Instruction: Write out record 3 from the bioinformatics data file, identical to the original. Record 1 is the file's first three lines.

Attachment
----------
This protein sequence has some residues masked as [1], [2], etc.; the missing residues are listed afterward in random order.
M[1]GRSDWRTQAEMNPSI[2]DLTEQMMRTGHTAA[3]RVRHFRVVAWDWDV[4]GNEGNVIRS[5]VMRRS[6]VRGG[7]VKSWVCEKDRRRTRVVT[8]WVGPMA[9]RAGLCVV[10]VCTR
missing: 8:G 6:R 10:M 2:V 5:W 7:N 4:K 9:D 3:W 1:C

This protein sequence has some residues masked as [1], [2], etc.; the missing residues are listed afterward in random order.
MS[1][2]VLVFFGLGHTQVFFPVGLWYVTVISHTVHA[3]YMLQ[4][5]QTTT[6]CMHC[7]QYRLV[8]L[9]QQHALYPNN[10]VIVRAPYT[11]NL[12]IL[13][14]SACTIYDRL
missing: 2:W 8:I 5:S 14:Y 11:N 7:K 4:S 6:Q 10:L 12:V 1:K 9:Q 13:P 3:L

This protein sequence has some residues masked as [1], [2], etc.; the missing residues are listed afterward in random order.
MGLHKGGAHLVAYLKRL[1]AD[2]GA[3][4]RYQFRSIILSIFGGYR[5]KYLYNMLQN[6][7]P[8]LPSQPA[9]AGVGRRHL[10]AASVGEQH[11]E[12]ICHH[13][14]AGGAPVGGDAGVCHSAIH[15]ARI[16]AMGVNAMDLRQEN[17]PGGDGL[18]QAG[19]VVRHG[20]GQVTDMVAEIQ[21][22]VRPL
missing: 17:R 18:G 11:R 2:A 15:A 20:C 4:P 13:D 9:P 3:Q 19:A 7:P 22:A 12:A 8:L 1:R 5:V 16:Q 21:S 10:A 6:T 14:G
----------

This protein sequence has some residues masked as [1], [2], etc.; the missing residues are listed afterward in random order.
MGLHKGGAHLVAYLKRL[1]AD[2]GA[3][4]RYQFRSIILSIFGGYR[5]KYLYNMLQN[6][7]P[8]LPSQPA[9]AGVGRRHL[10]AASVGEQH[11]E[12]ICHH[13][14]AGGAPVGGDAGVCHSAIH[15]ARI[16]AMGVNAMDLRQEN[17]PGGDGL[18]QAG[19]VVRHG[20]GQVTDMVAEIQ[21][22]VRPL
missing: 17:R 18:G 11:R 2:A 15:A 20:C 4:P 13:D 9:P 3:Q 19:A 7:P 22:A 12:A 8:L 1:R 5:V 16:Q 21:S 10:A 6:T 14:G